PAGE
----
The myth of a giant supporting the sky appears in many cultures around the world. It is extensively connected with the theme of the polar column. Two possible naturalistic explanations involve enhanced plasma activity in the vicinity of the ancient Earth.
Familiar though the Greek myth of Atlas may be, one looks in vain for an obvious prototype in the natural world. In itself it appears reasonable enough that some natural phenomenon inspired the image of a sky-scraping giant holding up the firmament on his arms, but it seems hardly possible that mountain chains such as the Atlas mountains on the Moroccan coast have inspired the theme.
The mystery is compounded by the profusion of similar sky-bearing characters in other mythologies. The one shown on the left, above, is an anonymous Anatolian example from Zincirli, on display in the Pergamon Museum in Berlin; on the right one sees the Egyptian god Shu, whom the Pyramid Texts, followed by the Coffin Texts, praise as the one "whose arms which are under the sky are upraised."
Further afield, one encounters the Chinese giant Pan Gu, the Vedic first man Purusha or Indra, the Polynesian Tane and Maui, and the Aztec culture hero Quetzalcoatl, all of whom are portrayed as anthropomorphic gods of tall stature that hold the sky aloft. The recurrence of the theme cries out for an explanation other than an obsolete Freudian phallus symbol or an exaggerated impression of some local landscape feature.
The key to the mystery is that the cosmic giant is a symbolic variation on the theme of the world axis. Deities like Atlas and his congeners fluctuated between humanoid and mountainous shapes, were repeatedly associated with some "navel" or "centre" of the world, featured in the cosmogonic story of the separation of heaven and earth, and were often endowed with a luminous quality, appearing as a lofty, blazing column identified as the first light in the created world. The convergence of such motifs, which can be demonstrated in excessive detail, forcefully suggests that the heaven-carrying man requires the same explanation as the symbolism of the world axis in general, including universal trees, sky-reaching mountains, and ropes linking the extremities of the cosmos.
The plasma model offers an elegant explanation for the bewildering variety of such myths: an exceptionally intense, sustained auroral pillar observed during a prolonged geomagnetic storm - such as modeled now for the Neolithic-Bronze Age boundary - could account for a large number of features ascribed to "axis symbols". Alternatively, at some point in time an enhanced zodiacal light such as produced in the aftermath of cometary disintegration could equally have informed the theme of a humongous man standing at the boundary of the earth.
Thunderbolts July 4, 2007
Atlas was the son of Iapetus and the nymph Clymene, and brother of Prometheus. He was the father of the Hesperides, Maera, the Hyades, Calypso and the Pleiades. Atlas led the Titans in a war against the gods of Mount Olympus. When the Titans were defeated, Zeus punished him with the burden of carrying the heavens upon his shoulders. Atlas was turned to stone by Perseus using Medusa's head in the place where the Atlas mountains now stand, after he threatened Perseus when wanting to speak to his father Zeus about the punishment that had fallen upon him. He is also known as one of the founding kings of Atlantis.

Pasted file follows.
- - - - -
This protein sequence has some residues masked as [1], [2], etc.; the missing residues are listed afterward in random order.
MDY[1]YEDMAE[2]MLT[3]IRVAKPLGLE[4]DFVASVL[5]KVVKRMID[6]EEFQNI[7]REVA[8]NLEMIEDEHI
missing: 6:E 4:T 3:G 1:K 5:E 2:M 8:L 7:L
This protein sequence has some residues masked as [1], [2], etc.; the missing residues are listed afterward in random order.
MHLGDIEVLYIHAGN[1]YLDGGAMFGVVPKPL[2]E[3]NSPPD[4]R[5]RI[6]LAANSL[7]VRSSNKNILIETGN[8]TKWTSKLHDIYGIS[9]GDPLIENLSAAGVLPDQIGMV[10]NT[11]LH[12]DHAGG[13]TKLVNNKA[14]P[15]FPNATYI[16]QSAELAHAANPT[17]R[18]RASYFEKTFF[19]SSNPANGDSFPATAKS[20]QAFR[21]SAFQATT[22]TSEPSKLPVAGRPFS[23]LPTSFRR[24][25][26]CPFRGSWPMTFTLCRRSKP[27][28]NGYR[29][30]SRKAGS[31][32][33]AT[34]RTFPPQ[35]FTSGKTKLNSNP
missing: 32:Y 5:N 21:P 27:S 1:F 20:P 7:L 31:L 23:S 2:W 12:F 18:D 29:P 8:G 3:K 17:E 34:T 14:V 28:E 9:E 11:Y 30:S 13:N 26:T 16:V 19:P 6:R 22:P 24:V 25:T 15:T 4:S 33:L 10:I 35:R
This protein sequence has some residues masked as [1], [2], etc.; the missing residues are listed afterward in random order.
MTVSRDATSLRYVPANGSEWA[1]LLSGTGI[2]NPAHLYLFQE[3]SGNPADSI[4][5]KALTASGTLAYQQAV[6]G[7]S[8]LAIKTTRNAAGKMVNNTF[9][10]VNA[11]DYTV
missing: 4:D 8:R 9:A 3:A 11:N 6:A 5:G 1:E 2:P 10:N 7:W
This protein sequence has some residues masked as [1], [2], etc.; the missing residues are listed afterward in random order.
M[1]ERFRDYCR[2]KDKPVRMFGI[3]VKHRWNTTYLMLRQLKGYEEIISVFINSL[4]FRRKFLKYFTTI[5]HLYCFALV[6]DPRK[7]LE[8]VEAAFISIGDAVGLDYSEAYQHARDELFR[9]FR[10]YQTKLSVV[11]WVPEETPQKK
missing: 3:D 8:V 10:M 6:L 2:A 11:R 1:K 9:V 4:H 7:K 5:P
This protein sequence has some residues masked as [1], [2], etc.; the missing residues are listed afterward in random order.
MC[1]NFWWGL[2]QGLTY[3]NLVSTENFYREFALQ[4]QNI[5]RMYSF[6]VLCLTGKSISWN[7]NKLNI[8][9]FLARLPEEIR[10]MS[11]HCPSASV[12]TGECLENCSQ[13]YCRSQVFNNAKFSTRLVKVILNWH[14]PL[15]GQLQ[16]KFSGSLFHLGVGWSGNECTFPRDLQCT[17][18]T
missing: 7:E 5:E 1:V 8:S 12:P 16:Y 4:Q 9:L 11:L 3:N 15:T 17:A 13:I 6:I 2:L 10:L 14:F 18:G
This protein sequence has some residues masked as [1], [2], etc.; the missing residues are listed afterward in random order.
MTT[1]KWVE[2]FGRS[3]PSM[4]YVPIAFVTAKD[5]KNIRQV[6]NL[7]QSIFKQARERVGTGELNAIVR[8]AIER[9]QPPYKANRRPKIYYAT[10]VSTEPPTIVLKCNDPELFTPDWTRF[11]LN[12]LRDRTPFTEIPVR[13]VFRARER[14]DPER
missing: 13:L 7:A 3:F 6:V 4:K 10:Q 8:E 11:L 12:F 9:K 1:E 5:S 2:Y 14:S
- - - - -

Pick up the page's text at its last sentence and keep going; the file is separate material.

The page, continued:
Atlas was tricked by the hero Heracles, one of whose Twelve Labors involved the retrieval of some of the golden apples of the Hesperides; Heracles offered to hold the heavens for a little while in exchange for the apples, and Atlas agreed. Upon his return with the apples, however, Atlas refused to take the heavens back from Heracles. Heracles then tricked the giant again by agreeing to take his place if he would only take the sky again for a few minutes so Heracles could rearrange his cloak as padding on his shoulders. When Atlas took the heavens upon his shoulders again, Heracles left
The etymology of the name Atlas is uncertain and still debated: some derive it from the Proto-Indo-European root 'tel', 'to uphold, support'; others suggest that it is a pre-Indo-European name. Since the Atlas mountains fall in the region inhabited by Berbers, it could be that the latin name as we know it is taken from Berber.
In fact, the sun is often called the 'eye of the sky'.
And since it sets to the west, the Atlantic ocean can be called "the place of concealment of the sun" or Antal n Tit. Greeks could have borrowed this name for the ocean and called it Atlantic, and later used its root ATL to form the name Atlas."Atlas" is also the presently used name of many objects and places (see Atlas (disambiguation)).
Since the middle of the sixteenth century, he is often shown in cartographic atlases. However it was not he but rather the mythical King Atlas that was depicted by Mercator in the first book to bear the name "atlas" and who gave his name to that type of book.
Atlas continues to be a commonly used icon in western culture (and advertising), as a symbol of strength or stoic endurance such as the superhero, Captain Marvel who was granted the stamina of Atlas as part of his powers. In such contemporary depictions, he is often shown kneeling over on one knee while supporting an enormous round globe on his back and shoulders. (The depiction of Atlas holding a large round disk on his back is more accurate, however, since the Greeks believed that the world was flat.)
The image of Atlas bearing a great burden was used by the author Ayn Rand in her novel Atlas Shrugged, which serves as an important metaphor throughout the novel. A character in the novel says that Atlas is "the giant who holds the world on his shoulders", although Atlas actually held the heavens and not the Earth.
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